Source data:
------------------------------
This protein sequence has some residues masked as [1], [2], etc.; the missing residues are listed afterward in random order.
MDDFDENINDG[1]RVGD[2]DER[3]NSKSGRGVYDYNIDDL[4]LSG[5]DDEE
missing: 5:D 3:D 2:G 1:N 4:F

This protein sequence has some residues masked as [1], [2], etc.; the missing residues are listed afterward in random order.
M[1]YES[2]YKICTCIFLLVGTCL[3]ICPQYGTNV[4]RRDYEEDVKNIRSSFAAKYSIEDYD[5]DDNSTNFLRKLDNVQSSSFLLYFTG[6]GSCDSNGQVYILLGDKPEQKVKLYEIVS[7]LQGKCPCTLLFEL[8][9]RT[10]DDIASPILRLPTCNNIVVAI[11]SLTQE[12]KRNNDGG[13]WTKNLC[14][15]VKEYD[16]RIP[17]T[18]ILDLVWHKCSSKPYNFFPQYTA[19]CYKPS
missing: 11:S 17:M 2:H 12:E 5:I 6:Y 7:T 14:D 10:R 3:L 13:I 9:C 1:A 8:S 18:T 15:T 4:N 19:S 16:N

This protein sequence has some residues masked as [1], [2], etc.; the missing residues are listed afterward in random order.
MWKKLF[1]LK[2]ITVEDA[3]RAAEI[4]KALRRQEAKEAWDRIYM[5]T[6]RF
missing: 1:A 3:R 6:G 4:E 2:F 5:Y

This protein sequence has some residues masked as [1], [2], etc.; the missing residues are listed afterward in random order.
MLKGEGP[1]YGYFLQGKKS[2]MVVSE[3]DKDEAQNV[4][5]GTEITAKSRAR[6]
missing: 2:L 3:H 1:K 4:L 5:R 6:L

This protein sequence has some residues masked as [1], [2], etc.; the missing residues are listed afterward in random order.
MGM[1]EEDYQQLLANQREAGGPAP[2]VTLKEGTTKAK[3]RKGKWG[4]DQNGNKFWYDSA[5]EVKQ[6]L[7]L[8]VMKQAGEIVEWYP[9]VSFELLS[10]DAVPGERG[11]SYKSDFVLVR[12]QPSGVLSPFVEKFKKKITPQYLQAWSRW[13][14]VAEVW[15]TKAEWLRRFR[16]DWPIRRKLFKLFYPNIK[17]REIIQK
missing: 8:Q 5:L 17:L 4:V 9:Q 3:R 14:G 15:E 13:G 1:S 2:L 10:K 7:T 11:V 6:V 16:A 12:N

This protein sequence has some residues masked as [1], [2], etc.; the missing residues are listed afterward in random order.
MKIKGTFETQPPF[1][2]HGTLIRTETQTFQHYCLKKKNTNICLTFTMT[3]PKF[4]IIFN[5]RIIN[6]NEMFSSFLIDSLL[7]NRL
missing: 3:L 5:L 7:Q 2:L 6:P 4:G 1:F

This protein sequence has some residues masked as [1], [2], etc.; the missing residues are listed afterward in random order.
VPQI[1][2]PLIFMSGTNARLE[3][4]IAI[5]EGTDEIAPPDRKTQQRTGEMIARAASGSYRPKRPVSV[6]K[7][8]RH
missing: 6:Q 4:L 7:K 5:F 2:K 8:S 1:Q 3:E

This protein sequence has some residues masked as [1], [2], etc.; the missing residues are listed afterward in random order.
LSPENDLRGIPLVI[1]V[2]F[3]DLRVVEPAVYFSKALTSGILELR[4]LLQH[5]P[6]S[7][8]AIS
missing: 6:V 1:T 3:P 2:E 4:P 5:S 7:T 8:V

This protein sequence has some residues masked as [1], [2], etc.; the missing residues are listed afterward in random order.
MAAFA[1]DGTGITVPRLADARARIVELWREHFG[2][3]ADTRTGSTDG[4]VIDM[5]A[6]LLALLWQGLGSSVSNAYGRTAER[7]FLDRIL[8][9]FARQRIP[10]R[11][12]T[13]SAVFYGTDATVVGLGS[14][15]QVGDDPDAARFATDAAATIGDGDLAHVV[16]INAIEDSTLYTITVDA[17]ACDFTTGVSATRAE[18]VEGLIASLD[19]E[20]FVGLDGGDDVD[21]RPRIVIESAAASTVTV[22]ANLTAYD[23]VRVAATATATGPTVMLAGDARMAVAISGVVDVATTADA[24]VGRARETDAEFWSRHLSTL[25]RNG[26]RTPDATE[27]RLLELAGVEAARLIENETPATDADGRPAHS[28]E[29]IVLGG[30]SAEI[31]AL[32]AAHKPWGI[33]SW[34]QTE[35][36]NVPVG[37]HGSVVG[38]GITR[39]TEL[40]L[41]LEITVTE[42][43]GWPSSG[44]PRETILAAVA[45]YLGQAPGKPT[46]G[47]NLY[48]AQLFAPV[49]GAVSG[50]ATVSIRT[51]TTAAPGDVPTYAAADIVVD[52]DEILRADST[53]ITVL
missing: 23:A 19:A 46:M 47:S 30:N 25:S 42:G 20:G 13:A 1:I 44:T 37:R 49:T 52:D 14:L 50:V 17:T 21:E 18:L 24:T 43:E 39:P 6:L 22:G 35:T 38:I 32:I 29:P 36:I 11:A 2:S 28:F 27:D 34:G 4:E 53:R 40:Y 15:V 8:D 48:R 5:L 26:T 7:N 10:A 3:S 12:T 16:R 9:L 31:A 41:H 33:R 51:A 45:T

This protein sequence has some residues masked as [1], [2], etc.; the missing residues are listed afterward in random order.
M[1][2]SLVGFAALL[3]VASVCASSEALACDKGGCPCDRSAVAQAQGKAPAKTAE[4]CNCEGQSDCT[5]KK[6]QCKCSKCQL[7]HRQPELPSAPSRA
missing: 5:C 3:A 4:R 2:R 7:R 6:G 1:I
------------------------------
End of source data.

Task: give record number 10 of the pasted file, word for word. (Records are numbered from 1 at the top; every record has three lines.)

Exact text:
This protein sequence has some residues masked as [1], [2], etc.; the missing residues are listed afterward in random order.
M[1][2]SLVGFAALL[3]VASVCASSEALACDKGGCPCDRSAVAQAQGKAPAKTAE[4]CNCEGQSDCT[5]KK[6]QCKCSKCQL[7]HRQPELPSAPSRA
missing: 5:C 3:A 4:R 2:R 7:R 6:G 1:I